An Operator’s Daughter

When I first began writing for therapy after making the decision to leave a job I loved; a job I where I sacrificed to earn a Master’s degree and teaching certification, then gave all my effort into learning the subjects I taught and trying to provide my students with the skills they needed to be successful in living their own goals and dreams, my project began as a memoir.

A memoir focuses on the experiences in one’s life where we learn something. It is about personal growth. As I wrote about the experiences leading me to abandon my goals and dreams as a high school social studies and English teacher, I found they were too painful to process through, and since I was being met with roadblocks while desperately seeking new employment, those dreams I had for myself faded. I was existing; going through the motions of revising my resume to fit job postings, writing cover letters in an attempt to be the one pulled from the stack of others, hoping that I would have a chance to once again do something productive to contribute to taking care of my family.

It was while I was at my lowest the character of Ashton Grace McAllister materialized from a dream.

Through her eyes, I was able to share the trauma I’d experienced during those last months in the classroom. Slowly, as her backstory took shape, and she began taking control over her own circumstances, I found strength and a sense of purpose as the word count grew.

When it was clear her story was longer than any novel ever written and growing, I discovered Amazon was about to launch a new endeavor: Kindle Vella, serialized stories published one episode at a time. All I needed was a cover image and an account, and I could become a published author.

“The only easy day was yesterday,” is the motto of the Navy SEALs, and my main character Ashton is the daughter of a Navy SEAL veteran. But it could be the motto of a self-published author as well. Putting the story out there for others to share in your character’s experiences is the easy part. Gaining a readership is difficult. I am grateful to those who have welcomed Ashton into their lives.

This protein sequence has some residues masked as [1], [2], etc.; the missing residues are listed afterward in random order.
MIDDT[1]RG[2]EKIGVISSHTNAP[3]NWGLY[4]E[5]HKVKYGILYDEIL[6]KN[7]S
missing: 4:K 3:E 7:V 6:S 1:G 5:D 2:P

So what is “An Operator’s Daughter” about?

It is a story about resilience.

Ashton lost her mother when was barely 13 years old, when Gracelynn McAllister decided she couldn’t trust others to follow through on the intelligence she’d put together for a CIA mission. (That mission will be revealed in Parts II through IV of the series.) Because her father must travel frequently in his new career as a security consultant, she lives with her grandparents. The story opens after her grandfather has died from a stroke and her uncle is moving her grandmother into an assisted living facility.

Instead of finding a home for his daughter and him to share when she can no longer live in her grandparent’s home, Ashton’s father moves her across the country to stay with old friends of his and her mother; friends she has never met. Their household is filled with family dysfunction, as is the public high school she now must attend in the middle of her junior year.

This public high school is the same one where I toiled as a teacher for 16 years. Ashton’s first day on campus taking the SAT, was my last day in this building. She is the one who must find a way of triumphing over the situations I fled from for my own mental well-being. And she does!

After writing and publishing “An Operator’s Daughter”, I am much better off. I have a new career I love as a military education counselor. It warms my heart to provide guidance for those looking to improve their outlook on life via higher education as a way to change what they do while serving or preparing for life outside of the service. I even get the opportunity to teach writing skills to Army personnel. Without my Ashton, I would not had the courage to reinvent myself, or to look forward to the years ahead.

While I’m also exploring other characters and storylines for publication on Kindle Vella, Ashton’s life is not something I will abandon. Her “journal entries” documenting her experiences will continue.

“An Operator’s Daughter – part I” on Kindle Vella

One response to “An Operator’s Daughter”

  1. Dr. Thomas Davison, author Avatar

    Thank you for liking my little blog Laurie! Tom Davison

    Liked by 1 person

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